Despite the fact that legal cannabis is shaping the nation, one senator in Idaho is still trying to push back against possible legalization in his state by proposing a constitutional ban at the state level on psychoactive drugs. 

The amendment, proposed by Senator C. Scott Grow, a Republican based in Eagle, would officially amend the constitution, making it more difficult for advocates to legalize at the state level.  

This amendment would ban “the production, manufacture, transportation, sale, delivery, dispensing, distribution, possession, or use of a psychoactive drug.” The only exceptions would be drugs approved by the Food and Drug Administration. 

Grow is adamant about why he did this—to prevent what he sees as the “erosion” of Idaho drug laws. He worries that if his state follows the lead of other, legal states in the nation, things would change for the worse. He is backed by other conservative senators, including Senate President Pro-Tem Chuck Winder. 

“Neighboring states have legalized controlled substances to the detriment of their children, families and communities,” Grow said.

While state-level legalization initially took place in historically blue states like Colorado and California, more conservative states like Montana and Arizona have recently followed suit and legalized. Even South Dakota has come on board with legalization, and Oregon has gone so far as to decriminalize other drugs besides cannabis. These liberal changes make Grow and his constituents nervous. 

Cannabis Laws in Idaho

Currently, Idaho does not even allow for medical cannabis, despite the fact that nearby states Washington, Oregon, Nevada, and Montana all have recreational cannabis, and Utah has medical cannabis. The only remaining neighbor to Idaho that is equally strict on cannabis is Wyoming. 

As may be expected, despite the strict laws in Idaho, residents are still getting their hands on product. An Oregon survey released last year revealed that sales along the Idaho border were, ironically, up 420 percent above the average in the state.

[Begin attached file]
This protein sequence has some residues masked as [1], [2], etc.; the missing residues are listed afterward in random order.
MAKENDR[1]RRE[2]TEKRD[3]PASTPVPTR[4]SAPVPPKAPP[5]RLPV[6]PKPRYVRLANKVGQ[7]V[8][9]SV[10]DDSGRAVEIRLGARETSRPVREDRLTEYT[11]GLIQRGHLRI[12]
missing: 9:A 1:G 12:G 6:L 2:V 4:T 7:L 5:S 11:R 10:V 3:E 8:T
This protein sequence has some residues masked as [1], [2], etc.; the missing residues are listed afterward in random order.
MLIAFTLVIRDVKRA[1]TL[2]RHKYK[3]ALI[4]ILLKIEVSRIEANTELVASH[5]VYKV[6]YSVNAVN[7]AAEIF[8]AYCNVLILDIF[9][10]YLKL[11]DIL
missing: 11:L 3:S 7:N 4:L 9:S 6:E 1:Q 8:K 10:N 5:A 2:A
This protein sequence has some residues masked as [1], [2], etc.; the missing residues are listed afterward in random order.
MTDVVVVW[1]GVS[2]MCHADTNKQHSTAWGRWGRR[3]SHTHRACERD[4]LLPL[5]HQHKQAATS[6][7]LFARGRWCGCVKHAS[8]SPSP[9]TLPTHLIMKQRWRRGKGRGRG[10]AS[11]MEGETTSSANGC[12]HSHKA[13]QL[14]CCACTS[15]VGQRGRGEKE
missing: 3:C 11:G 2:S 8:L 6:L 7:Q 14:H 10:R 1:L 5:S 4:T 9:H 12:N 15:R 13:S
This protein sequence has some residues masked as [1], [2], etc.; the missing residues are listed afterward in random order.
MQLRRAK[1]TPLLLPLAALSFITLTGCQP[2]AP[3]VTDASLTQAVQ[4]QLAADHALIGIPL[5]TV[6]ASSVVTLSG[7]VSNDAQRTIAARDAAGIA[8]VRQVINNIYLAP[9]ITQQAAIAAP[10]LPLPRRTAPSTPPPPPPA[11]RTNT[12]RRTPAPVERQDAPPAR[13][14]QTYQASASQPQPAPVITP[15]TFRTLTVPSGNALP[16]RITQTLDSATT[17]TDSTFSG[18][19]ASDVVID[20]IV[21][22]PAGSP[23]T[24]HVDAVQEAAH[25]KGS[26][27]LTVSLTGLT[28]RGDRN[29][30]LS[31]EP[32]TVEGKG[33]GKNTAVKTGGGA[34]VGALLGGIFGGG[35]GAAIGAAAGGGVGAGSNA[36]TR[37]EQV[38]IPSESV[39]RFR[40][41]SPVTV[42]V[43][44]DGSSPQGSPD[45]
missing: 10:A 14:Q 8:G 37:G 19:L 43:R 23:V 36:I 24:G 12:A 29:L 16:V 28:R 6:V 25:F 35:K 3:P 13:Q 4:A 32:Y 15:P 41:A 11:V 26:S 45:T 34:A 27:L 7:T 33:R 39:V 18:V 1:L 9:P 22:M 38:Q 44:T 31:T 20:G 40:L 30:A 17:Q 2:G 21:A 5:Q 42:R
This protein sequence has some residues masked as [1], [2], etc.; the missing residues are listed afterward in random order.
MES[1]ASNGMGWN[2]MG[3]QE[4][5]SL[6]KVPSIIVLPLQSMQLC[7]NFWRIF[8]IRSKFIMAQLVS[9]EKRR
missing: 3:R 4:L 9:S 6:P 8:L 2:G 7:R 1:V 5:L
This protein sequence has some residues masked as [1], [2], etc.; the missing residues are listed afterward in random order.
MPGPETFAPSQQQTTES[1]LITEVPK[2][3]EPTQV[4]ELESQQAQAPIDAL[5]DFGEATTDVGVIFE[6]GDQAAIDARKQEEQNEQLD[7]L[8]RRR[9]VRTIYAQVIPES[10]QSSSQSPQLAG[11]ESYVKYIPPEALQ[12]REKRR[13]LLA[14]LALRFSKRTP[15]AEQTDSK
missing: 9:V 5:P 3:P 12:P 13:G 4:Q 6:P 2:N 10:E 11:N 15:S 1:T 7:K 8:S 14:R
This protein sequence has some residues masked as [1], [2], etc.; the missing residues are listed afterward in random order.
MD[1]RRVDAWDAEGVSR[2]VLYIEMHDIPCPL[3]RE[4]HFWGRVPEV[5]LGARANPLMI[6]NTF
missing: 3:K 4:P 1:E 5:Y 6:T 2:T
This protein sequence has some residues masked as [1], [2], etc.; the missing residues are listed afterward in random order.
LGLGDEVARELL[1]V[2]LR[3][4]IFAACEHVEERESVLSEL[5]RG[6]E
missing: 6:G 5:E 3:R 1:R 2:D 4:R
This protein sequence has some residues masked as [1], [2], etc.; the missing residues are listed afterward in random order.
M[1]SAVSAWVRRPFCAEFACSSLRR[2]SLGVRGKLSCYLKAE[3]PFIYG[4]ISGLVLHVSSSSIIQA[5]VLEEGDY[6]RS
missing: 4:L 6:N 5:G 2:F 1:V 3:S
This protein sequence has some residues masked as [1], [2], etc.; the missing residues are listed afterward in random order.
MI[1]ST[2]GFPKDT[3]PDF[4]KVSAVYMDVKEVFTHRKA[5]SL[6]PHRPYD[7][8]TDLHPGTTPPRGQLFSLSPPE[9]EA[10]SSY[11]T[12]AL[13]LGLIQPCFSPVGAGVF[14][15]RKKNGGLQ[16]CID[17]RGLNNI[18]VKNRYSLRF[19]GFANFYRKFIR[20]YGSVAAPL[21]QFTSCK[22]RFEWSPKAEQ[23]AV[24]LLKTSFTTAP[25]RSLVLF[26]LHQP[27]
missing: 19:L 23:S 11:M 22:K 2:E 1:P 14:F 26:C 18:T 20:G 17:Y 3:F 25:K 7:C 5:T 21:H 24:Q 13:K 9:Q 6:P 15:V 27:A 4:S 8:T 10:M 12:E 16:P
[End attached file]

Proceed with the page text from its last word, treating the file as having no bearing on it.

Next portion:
Currently, the amendment is not a done deal. It needs approval of at least two-thirds in favor from both the state House and Senate. Then, if it gains the support it needs, it will move on to the ballot to be voted on in the 2022 election. 

And this support may not happen. In addition to those who are more liberal and support cannabis, even those who aren’t necessarily in favor of cannabis are wary of changing the constitution. 

“Generally, I’m in favor of debating almost everything … but this is not one of them,” Senator Grant Burgoyne, D-Boise, said in regards to the amendment, which he claims to “reluctantly” oppose. He believes that codes are meant to change over time, not be fixed by wording in the constitution.

Others, specifically those who openly support legal cannabis, are quick to criticize this move. 

“It’s a ‘Hail Mary’ pass by the Idaho Legislature to stop the changes in marijuana laws they know are inevitable,” said Russ Belville, spokesperson for The Idaho Citizens Coalition for Cannabis. “It’s not just desperate legislation, it’s also flawed legislation.”

Even if this measure does manage to make it onto the ballot and get voted into law, it would not be able to stop federal legalization, nor the momentum behind the legal cannabis movement.


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